Obama's ethics chief: Questioning Hunter Biden's art deals legitimate

The White House has been struggling to maintain the perspective regarding the sale of Hunter Biden’s paintings for tens of thousands, or even hundreds of thousands, of dollars that it is something that shouldn’t even be questioned.

That’s even though his novice art has been described as like coffee house paintings – something one would pay a few hundred or a few thousand dollars for it one knew the painter.

Or if his name was prominent.

In actuality, his strategy for pulling in more money has been alarming to many because of the possibility – despite White House promises he wouldn’t know any purchasers – that it would be a conduit to funnel money into the Biden family coffers while Joe Biden is president, and in a position to dispense significant favors.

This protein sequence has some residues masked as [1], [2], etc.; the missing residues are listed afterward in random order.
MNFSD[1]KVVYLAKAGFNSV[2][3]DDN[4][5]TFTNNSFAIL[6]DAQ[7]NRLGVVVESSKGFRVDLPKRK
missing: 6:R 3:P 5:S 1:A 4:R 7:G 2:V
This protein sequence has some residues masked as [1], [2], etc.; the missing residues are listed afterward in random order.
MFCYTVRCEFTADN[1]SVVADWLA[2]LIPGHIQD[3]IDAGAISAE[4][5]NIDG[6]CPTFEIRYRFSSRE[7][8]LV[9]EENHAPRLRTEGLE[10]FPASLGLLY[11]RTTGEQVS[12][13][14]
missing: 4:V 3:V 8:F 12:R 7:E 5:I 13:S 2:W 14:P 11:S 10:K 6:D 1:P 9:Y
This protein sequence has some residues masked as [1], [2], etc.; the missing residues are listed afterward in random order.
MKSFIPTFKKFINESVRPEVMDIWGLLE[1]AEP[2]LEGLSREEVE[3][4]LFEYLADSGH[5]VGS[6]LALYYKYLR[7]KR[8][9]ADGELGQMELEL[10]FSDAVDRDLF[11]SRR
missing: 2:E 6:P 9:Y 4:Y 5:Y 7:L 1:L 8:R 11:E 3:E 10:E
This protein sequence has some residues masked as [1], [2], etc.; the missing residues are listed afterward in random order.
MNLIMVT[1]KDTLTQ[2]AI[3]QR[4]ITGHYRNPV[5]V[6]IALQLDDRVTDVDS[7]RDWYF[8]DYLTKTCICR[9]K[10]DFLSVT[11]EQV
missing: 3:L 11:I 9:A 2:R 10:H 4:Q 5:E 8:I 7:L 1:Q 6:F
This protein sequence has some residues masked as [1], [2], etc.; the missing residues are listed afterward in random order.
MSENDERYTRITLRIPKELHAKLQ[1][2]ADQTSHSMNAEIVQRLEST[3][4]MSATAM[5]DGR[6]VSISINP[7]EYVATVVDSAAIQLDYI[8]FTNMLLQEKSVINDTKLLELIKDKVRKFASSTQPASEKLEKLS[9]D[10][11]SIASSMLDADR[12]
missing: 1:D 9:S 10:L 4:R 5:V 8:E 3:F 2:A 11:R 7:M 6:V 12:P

A DailyMail report just this week indicated that the two Bidens shared bank accounts and paid each other’s bills at one point.

But it is a legitimate issue, and needs to be addressed, according to one of Barack Obama’s advisers.

According to the Daily Mail, it is Walter Shaub, former chief of the Office of Government Ethics, who is raising concerns that White House spokeswoman Jen Psaki refuses to discuss the problem.

Shaub had regularly criticized President Trump’s administration when he perceived issues with various federal requirements for officials.

Now he’s commented on social media that it’s wrong for Psaki to brush aside questions about the financial maneuverings of Hunter Biden.

“These are legitimate questions,” he said.

His comment came after Psaki scolded a reporter for raising the subject.

Psaki, when asked about the White House pledge to keep those purchasers anonymous – when images and video have appeared showing Hunter Biden mingling with possible purchasers at a recent show where a handful of his works were sold, dismissed it.

“It still is the purview of the gallerist. We still do not know and will not know who purchases any paintings. And the president remains proud of his son,” she said.

She told the reporter to move on to another subject.

“Did you have another question on something else? Otherwise, we’re going to move on to some other topics. Lots going on in the world,” she scolded.